Using emotions in a productive manner, using empathy to read the emotions of others and managing relationships better, are skills that all of us can benefit from. The people that have such type of skills have high degrees of Emotional Intelligence. Daniel Goleman was one of the firsts to study Emotional Intelligence, in his famous book Emotional Intelligence – Why it can matter more than IQ. Emotional Intelligence is the ability to understand one’s own and other people’s emotions, to categorize them appropriately and to integrate such emotional information to take adequate response in diverse types of situations. Interestingly Emotional Intelligence has been subject to immense research. Its findings have challenged the importance given to the IQ, as the best way to measure intelligence.
Can Emotional Intelligence Help You Achieving Success ?
“People with average IQs outperform those with the highest IQs 70% of the time,”
So says Travis Bradberry (2015) writing for the World Economic Forum. You may be wondering how on earth this can be possible? After all, it makes no logical sense. Like many people you may have thought that IQ was the most important factor in achievement and success, but there is a good deal more to it than that. The key to the achievement issue is not just IQ, but also EQ, or as it is better known, “emotional intelligence”.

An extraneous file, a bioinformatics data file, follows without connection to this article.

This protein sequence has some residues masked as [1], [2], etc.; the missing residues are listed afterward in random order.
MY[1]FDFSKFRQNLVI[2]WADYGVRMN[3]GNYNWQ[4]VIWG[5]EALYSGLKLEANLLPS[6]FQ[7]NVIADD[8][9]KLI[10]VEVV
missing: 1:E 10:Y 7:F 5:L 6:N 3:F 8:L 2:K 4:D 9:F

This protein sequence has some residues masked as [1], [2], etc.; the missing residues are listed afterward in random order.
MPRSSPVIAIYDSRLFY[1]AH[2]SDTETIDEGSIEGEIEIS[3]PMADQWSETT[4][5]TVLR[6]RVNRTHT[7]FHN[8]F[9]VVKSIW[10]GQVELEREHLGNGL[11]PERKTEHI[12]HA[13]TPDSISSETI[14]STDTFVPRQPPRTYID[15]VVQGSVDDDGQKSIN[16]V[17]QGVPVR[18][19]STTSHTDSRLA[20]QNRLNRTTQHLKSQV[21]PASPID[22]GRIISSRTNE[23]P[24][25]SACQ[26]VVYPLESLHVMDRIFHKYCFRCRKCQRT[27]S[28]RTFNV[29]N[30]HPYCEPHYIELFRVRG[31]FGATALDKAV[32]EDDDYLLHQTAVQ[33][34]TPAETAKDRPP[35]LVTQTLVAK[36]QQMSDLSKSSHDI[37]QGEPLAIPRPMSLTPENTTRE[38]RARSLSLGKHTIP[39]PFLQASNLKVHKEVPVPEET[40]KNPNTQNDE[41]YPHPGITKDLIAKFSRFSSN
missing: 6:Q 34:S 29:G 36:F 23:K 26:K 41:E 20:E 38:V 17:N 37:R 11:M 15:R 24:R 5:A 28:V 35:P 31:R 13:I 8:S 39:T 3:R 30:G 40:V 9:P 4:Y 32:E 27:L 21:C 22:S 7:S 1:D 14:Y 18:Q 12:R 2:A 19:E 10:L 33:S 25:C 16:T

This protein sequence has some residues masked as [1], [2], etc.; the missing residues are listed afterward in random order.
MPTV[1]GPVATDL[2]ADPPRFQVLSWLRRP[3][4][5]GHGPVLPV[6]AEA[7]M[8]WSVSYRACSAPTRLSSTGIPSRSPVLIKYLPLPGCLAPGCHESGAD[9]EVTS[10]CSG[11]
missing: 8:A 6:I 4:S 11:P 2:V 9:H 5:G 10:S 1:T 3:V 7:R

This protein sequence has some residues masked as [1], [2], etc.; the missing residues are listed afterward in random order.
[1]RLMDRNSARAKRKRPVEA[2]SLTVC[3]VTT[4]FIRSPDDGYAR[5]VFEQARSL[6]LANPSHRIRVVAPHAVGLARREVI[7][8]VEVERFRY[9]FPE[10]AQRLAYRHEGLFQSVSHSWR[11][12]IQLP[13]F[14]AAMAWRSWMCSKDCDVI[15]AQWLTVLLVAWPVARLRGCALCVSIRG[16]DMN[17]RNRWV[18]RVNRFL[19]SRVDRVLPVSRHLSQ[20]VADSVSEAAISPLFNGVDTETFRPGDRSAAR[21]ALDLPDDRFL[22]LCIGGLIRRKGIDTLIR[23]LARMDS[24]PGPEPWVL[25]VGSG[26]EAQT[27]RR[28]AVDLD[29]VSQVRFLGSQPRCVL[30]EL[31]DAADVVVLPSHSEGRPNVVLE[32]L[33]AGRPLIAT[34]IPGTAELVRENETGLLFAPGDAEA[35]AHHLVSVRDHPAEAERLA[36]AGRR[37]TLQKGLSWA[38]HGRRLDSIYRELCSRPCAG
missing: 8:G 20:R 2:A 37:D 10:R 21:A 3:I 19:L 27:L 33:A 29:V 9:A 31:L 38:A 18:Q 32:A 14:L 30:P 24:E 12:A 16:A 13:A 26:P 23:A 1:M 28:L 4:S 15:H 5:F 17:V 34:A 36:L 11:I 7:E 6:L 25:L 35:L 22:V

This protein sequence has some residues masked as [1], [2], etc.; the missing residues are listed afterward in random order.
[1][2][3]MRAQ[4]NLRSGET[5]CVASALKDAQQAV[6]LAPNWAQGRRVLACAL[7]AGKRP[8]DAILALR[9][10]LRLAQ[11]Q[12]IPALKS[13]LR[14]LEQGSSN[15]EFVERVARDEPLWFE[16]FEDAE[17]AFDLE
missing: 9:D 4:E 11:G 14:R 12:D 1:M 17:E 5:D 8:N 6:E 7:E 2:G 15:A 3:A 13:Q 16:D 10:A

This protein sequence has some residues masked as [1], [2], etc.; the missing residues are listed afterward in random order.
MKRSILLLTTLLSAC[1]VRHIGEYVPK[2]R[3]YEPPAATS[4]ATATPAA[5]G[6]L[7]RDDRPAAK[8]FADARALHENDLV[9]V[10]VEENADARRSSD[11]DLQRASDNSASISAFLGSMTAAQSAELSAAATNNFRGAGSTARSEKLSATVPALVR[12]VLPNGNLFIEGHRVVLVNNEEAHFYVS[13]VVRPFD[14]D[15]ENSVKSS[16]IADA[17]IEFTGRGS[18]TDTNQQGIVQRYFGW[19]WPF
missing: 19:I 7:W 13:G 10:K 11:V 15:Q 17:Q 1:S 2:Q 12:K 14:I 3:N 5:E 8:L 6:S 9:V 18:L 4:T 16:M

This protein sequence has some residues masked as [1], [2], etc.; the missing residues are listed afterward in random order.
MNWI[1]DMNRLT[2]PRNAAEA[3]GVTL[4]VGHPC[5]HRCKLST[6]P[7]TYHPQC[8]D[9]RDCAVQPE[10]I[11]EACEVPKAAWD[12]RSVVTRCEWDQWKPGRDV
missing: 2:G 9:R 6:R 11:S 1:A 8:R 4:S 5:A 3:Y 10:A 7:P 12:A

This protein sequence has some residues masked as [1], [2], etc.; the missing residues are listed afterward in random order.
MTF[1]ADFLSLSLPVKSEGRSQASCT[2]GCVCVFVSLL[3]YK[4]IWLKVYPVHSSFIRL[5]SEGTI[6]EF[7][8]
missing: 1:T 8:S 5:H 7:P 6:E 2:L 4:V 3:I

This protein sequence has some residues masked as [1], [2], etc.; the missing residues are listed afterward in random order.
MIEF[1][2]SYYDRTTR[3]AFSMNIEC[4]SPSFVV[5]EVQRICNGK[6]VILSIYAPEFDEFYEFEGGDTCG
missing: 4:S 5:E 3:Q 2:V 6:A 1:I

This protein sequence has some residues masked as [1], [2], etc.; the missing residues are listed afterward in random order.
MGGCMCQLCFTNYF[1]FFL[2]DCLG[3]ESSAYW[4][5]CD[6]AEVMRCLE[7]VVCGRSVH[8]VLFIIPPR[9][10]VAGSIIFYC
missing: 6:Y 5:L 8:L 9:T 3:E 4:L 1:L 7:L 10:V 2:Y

Emotional intelligence is not particularly easy to measure. It relates to how we behave and react to different situations. Emotional intelligence relates to both personal capabilities and abilities in the social arena. It requires being able to manage emotions more effectively. There are four aspects of emotional intelligence, which are self-awareness, self-management, social awareness and relationship management. Some of these are affected by personal competence and others by social competence. Personal competence impacts both self-awareness and self- management. Self-awareness is the capability to understand your emotions and be aware of them as they occur, while self-management is using awareness of those emotions to decide how to handle a situation. Meanwhile social competence provides people with social awareness so that they can better understand what is going on with other people and how to work with them, as well as relationship management which is managing interactions effectively.